"The glitter is gone, You are witnessing a dying art"
"I’m Hari Gawali, 3 feet tall and I have been making people laugh for the last 27 years'' said the mercurial clown of the Great Bombay Circus, now running at Sarovaram ground in Kozhikode.
Gawali is from a remote village in Bihar and now camping in the city along with his fellow circus artists from various parts of the country. “I wanted to become a school teacher who could provide knowledge to people but I ended up making people laugh," said Gawali wearing a faint smile.
Men and women performers, acrobats and trapeze artists dressed in glittering outfits showcase their high precision balancing skills and other risky acts as part of the day’s performance.
But take a second look and you can't stop noticing the fading ‘glitter’ in the circus tents. Tents with holes, nets hanging loosely from the roof, rusting iron poles are conspicuous to a visitor. Rows of empty chairs in the gallery too don't look inspiring for a circus enthusiast.
Lack of government support and unavailability of good artists, shrinking spectators, stiff competition from Cinema and television reality shows and stringent laws like banning of wild animals have hit the circus industry hard. Gawali and the other 127 employees of the Great Bombay Circus fear the curtain would soon come down on this highly underrated art, leaving them in dire straits.
“Not long ago, the arrival of a circus troupe generated a festival like fervour in small cities and towns in our country. The performers were treated like celebrities and we were given a rousing reception every time we reached a new location” said Tulasidas Chaudhary, the oldest artist in the troupe. He started out his career by mastering adventurous acts such as chair acrobats, spring net, somersault and flying trapeze moves. As age caught up he now performs only during interludes as a joker .
"Glory days are gone for the Indian circus. Today circus is a dying art and the empty chairs that you see here today have become a regular feature"; lamented Albert, an Ethiopian artist in the team.
Albert and his other 9 companions, all in their mid-twenties, were performers in a Turkish circus troupe. The company shut shop when it faced severe financial difficulties and the artists joined the Great Bombay Circus.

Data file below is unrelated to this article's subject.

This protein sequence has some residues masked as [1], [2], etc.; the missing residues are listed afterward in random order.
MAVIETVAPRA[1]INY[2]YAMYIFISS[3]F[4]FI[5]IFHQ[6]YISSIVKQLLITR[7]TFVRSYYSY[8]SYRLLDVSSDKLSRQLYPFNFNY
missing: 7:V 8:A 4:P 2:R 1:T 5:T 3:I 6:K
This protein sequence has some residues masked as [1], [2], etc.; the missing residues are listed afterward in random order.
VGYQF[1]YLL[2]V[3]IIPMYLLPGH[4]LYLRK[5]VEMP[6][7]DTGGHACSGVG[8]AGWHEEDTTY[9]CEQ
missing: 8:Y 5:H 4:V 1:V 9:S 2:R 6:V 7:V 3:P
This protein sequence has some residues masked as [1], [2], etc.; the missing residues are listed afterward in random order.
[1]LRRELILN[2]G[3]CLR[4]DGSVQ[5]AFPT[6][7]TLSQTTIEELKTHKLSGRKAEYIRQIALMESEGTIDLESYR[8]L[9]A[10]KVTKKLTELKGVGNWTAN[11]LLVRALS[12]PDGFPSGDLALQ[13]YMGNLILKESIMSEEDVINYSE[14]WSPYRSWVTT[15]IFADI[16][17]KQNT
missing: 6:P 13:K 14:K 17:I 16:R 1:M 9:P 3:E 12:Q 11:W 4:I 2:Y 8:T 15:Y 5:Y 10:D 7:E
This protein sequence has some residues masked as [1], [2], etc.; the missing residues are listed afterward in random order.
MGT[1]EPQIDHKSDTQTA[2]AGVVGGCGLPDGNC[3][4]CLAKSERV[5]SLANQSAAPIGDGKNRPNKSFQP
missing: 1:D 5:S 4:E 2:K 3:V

When he said that he wished to study more and get a job like school teacher, his African friends sniggered at him. One could wonder that it suggested that receiving education was still a far-fetched dream for those boys in their country.
Some of them have mentioned that getting educated and finding a small job is a luxury. As of now they dream to migrate to European countries and become noted performers
“We wish there were larger audiences. A bigger crowd could inspire us. The applause and cheers could make us forget miseries and improve our performances” said Mandira, the ring performer from Nepal.
The artists now live in a deplorable condition in a makeshift tent. They cook their own food and spend their nights in an unhygienic environment. Gawali says that he has no complaints for his pathetic condition. “I’m used to it. People laugh at me when they see my face. I have painted my face so to conceal my true emotions. No one has ever seen my tears yet...”
The circus started losing its popularity after the 1998 ban on the use of animals, like elephants, lions, and tigers. Those days well-maintined zoos were less, and people especially children, came to the circus to see animals,” claims a spectator.
Unity in diversity is not just a slogan for a circus troupe. The big top (The main tent) is a world of harmony and cohesion. The teamwork is the mantra behind a successful performance on the ring. Offstage, the artists put up in small tents behind, live like family members, without cast or creed to divert their attention.
They just focus on the next show or the upcoming performance, for they know a simple mistake will have unimaginable consequences. The ring will never give a second chance or a second take.
In a fortnight the Great Bombay circus will leave Kozhikode for Chennai and pitch its tents in the metropolitan city.